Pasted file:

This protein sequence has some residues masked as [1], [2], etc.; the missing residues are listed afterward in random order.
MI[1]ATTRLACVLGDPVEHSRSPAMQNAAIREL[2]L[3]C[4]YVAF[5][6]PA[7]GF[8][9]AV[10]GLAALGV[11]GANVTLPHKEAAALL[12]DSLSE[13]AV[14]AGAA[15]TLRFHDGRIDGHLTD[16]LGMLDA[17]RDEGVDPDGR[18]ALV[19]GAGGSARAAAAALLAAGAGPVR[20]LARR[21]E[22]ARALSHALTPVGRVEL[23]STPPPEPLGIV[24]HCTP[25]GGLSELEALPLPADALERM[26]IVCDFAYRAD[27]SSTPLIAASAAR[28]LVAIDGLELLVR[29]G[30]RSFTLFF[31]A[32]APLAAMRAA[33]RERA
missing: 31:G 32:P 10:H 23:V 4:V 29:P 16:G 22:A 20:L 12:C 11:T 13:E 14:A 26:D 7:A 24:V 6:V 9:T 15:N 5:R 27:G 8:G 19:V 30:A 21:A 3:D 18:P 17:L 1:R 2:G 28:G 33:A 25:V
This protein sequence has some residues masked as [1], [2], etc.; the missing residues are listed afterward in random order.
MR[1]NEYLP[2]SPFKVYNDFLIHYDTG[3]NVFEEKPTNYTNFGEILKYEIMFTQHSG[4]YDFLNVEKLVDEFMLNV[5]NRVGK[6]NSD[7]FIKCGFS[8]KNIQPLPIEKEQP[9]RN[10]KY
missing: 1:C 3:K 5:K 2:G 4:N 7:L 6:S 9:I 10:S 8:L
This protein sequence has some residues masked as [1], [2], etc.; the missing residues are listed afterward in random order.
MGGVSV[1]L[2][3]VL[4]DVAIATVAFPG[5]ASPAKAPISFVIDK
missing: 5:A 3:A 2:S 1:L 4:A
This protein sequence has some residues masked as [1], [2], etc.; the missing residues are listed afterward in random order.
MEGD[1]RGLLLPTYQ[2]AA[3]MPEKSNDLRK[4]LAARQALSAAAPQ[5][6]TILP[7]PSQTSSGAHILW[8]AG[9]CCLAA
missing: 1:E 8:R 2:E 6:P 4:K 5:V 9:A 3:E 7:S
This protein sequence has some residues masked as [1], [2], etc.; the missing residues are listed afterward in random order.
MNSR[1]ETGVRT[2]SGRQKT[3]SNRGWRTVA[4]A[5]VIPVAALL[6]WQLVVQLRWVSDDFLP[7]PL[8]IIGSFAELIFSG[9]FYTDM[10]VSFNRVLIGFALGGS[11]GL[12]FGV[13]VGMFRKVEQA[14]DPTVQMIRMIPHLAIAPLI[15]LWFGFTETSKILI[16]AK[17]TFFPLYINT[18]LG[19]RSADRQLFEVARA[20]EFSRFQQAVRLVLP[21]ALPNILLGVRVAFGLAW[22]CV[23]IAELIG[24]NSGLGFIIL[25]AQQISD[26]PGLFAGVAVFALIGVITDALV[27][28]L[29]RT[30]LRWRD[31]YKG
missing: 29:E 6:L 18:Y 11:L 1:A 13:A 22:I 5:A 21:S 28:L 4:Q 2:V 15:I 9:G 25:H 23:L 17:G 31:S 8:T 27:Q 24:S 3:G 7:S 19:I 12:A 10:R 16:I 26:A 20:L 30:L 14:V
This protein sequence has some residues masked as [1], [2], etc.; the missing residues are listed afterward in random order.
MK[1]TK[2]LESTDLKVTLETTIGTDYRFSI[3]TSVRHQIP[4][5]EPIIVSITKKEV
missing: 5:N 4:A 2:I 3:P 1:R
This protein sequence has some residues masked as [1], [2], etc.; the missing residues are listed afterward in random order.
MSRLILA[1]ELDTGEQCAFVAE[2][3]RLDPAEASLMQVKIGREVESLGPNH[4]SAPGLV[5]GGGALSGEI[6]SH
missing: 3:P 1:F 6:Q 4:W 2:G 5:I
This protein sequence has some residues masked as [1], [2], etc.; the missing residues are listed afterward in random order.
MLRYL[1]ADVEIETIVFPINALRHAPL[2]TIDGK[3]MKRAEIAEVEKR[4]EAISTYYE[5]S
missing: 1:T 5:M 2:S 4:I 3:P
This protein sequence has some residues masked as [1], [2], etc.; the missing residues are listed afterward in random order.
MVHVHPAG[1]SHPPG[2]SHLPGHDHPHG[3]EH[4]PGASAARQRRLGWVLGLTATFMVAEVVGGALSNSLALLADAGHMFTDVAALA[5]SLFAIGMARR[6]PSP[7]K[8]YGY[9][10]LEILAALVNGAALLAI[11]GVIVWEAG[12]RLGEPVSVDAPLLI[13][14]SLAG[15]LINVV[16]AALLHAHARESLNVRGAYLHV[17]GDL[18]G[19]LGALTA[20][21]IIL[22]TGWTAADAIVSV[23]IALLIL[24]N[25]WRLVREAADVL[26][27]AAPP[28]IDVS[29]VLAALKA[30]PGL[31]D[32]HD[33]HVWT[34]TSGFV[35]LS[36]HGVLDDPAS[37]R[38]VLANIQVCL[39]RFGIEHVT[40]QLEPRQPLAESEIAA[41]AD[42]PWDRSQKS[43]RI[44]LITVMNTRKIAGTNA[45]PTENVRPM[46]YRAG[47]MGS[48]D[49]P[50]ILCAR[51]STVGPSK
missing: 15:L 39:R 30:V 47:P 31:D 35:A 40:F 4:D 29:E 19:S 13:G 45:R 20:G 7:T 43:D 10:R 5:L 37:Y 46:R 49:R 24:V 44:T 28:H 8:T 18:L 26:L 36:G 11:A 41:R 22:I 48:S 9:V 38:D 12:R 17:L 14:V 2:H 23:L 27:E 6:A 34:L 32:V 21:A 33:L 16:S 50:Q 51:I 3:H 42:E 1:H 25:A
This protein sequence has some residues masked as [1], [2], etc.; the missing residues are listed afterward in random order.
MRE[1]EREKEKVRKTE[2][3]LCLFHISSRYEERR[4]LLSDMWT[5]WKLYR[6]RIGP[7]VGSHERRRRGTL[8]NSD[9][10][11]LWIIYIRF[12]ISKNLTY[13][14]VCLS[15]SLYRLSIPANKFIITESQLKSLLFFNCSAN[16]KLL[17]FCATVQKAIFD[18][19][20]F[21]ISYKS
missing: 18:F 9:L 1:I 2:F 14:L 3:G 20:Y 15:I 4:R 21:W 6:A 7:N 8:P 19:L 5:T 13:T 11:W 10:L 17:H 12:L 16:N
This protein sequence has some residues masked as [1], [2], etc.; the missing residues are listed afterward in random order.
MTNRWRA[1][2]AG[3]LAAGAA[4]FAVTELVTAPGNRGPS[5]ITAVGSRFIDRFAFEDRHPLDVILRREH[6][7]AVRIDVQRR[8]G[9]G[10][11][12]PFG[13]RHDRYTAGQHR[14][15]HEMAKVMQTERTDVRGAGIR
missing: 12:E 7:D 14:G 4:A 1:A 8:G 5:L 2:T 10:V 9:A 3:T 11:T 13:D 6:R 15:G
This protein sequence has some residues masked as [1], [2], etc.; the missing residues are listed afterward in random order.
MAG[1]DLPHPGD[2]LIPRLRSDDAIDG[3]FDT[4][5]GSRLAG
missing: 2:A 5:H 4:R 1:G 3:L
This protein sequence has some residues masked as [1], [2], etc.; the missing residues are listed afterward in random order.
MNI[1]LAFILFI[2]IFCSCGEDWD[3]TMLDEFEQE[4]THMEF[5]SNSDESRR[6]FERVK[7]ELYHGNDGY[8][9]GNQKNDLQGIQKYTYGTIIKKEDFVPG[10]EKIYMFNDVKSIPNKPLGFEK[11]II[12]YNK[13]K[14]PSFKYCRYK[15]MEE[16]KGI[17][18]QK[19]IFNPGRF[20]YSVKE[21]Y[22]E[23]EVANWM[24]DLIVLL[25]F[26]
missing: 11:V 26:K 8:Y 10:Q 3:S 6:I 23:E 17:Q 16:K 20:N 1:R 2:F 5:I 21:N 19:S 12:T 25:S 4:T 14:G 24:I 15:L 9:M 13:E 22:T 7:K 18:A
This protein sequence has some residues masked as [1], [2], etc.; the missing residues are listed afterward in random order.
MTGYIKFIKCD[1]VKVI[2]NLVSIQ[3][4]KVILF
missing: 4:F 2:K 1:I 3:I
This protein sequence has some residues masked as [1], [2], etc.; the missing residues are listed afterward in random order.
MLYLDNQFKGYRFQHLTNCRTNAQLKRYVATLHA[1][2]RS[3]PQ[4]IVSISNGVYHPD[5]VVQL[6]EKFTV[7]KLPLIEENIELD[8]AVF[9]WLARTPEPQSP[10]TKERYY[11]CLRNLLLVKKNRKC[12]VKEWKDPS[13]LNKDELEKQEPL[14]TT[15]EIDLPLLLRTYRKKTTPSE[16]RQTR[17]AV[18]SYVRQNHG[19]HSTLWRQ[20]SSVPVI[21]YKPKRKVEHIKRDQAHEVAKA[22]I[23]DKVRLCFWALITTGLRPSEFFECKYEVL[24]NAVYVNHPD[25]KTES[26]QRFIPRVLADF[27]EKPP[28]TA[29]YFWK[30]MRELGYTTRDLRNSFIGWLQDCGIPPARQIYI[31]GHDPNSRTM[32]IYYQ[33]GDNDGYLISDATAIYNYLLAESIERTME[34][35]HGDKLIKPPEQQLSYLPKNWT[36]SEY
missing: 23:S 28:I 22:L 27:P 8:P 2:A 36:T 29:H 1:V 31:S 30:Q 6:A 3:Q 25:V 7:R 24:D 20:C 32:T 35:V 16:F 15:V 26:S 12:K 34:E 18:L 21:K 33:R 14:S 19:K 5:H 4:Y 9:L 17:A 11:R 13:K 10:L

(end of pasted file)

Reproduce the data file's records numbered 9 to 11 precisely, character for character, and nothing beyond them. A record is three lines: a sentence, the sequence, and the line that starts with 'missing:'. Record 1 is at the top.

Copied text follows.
This protein sequence has some residues masked as [1], [2], etc.; the missing residues are listed afterward in random order.
MVHVHPAG[1]SHPPG[2]SHLPGHDHPHG[3]EH[4]PGASAARQRRLGWVLGLTATFMVAEVVGGALSNSLALLADAGHMFTDVAALA[5]SLFAIGMARR[6]PSP[7]K[8]YGY[9][10]LEILAALVNGAALLAI[11]GVIVWEAG[12]RLGEPVSVDAPLLI[13][14]SLAG[15]LINVV[16]AALLHAHARESLNVRGAYLHV[17]GDL[18]G[19]LGALTA[20][21]IIL[22]TGWTAADAIVSV[23]IALLIL[24]N[25]WRLVREAADVL[26][27]AAPP[28]IDVS[29]VLAALKA[30]PGL[31]D[32]HD[33]HVWT[34]TSGFV[35]LS[36]HGVLDDPAS[37]R[38]VLANIQVCL[39]RFGIEHVT[40]QLEPRQPLAESEIAA[41]AD[42]PWDRSQKS[43]RI[44]LITVMNTRKIAGTNA[45]PTENVRPM[46]YRAG[47]MGS[48]D[49]P[50]ILCAR[51]STVGPSK
missing: 15:L 39:R 30:V 47:P 31:D 35:A 40:F 4:D 29:E 19:S 13:G 45:R 20:G 7:T 43:D 10:R 5:L 37:Y 46:R 49:R 24:V 44:T 28:H 8:T 18:L 26:L 36:G 11:A 41:R 22:I 48:S 9:V 38:D 12:R 17:L 14:V 2:H 23:L 27:E 6:A 34:L 32:V 21:A 33:L 16:S 50:Q 51:I 3:H 42:E 1:H 25:A
This protein sequence has some residues masked as [1], [2], etc.; the missing residues are listed afterward in random order.
MRE[1]EREKEKVRKTE[2][3]LCLFHISSRYEERR[4]LLSDMWT[5]WKLYR[6]RIGP[7]VGSHERRRRGTL[8]NSD[9][10][11]LWIIYIRF[12]ISKNLTY[13][14]VCLS[15]SLYRLSIPANKFIITESQLKSLLFFNCSAN[16]KLL[17]FCATVQKAIFD[18][19][20]F[21]ISYKS
missing: 18:F 9:L 1:I 2:F 14:L 3:G 20:Y 15:I 4:R 21:W 6:A 7:N 8:P 19:L 5:T 13:T 11:W 10:L 17:H 12:L 16:N
This protein sequence has some residues masked as [1], [2], etc.; the missing residues are listed afterward in random order.
MTNRWRA[1][2]AG[3]LAAGAA[4]FAVTELVTAPGNRGPS[5]ITAVGSRFIDRFAFEDRHPLDVILRREH[6][7]AVRIDVQRR[8]G[9]G[10][11][12]PFG[13]RHDRYTAGQHR[14][15]HEMAKVMQTERTDVRGAGIR
missing: 12:E 7:D 14:G 4:A 1:A 8:G 5:L 2:T 10:V 9:A 3:T 11:T 13:D 6:R 15:G